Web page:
Generally speaking, smart contracts are code-based, self-executing contractual provisions. Smart contracts that run on top of blockchain protocols, like ethereum, are increasingly being used by companies in a wide variety of businesses to create autonomous, decentralized applications. Some of these applications might run afoul of CFTC regulations if they have the features of swaps, futures, options, or other CFTC-regulated products, but do not comply with the requisite regulatory requirements. The fact that smart contracts support disintermediated markets – a departure from the market intermediaries traditionally regulated by the CFTC – does not change the CFTC’s ability to extend its jurisdiction to them.

To identify where culpability might lie, Commissioner Quintenz identified the parties he believes to be essential to the functioning of the smart contract blockchain ecosystem:

  1. the core developers of the blockchain software;
  2. the miners that validate transactions;
  3. the developers of the smart contract applications; and
  4. users of the smart contracts.

Commissioner Quintenz dismissed the core developers and the miners as potential culpable parties by reasoning that while they both play a vital role in creating or administering the underlying blockchain code, they have no involvement in creating the smart contracts. He also limited the possibility of the CFTC pursuing enforcement against individual users because, as he explained, although individual users are culpable for their actions, “going after users may be an unsatisfactory, ineffective course of action.”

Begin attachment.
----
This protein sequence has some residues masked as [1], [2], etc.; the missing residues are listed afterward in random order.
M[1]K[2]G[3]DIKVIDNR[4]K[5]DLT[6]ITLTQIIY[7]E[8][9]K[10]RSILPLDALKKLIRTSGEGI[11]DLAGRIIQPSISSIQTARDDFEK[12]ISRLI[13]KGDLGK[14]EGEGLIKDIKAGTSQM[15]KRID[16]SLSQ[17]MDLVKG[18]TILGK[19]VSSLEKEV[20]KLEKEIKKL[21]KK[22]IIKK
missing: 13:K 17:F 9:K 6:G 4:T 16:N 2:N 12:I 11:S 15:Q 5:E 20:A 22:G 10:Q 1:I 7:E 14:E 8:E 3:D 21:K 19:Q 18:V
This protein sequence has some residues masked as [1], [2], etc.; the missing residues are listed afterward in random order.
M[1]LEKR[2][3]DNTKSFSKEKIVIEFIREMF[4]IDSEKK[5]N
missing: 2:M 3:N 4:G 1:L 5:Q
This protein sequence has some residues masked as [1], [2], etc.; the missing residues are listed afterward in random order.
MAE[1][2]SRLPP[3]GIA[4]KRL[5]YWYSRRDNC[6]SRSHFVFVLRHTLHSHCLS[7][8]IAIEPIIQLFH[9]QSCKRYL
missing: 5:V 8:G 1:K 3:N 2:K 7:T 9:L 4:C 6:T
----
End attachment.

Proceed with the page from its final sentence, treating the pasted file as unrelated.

That leaves the developers of the smart contract code. Commissioner Quintenz stated that to ascertain the culpability of the smart contract code developers, the “appropriate question is whether these code developers could reasonably foresee, at the time they created the code, that it would likely be used by U.S. persons in a manner violative of CFTC regulations.” If such a use is foreseeable, Commissioner Quintenz believes that a “strong case could be made that the code developers aided and abetted violations of CFTC regulations.”

Commissioner Quintenz expressed that he would much rather pursue engagement than enforcement, “but in the absence of engagement, enforcement is the only option.” The Commissioner recommended that smart contract developers engage and collaborate with the CFTC prior to releasing their code to ensure that the code will be compliant with the law. The Commissioner even suggested that the CFTC is willing to rethink its existing regulations or provide regulatory relief, depending on the technology in question.

As blockchain and smart contract technology matures, we expect decentralized and disintermediated applications to come to market in increasing volumes. In his speech, Commissioner Quintenz provided valuable insight into how one regulator is thinking about applying existing laws to this new market. His remarks will be especially valuable if they influence other regulators, such as the Securities and Exchange Commission or the Financial Crimes Enforcement Network, to take a similar approach.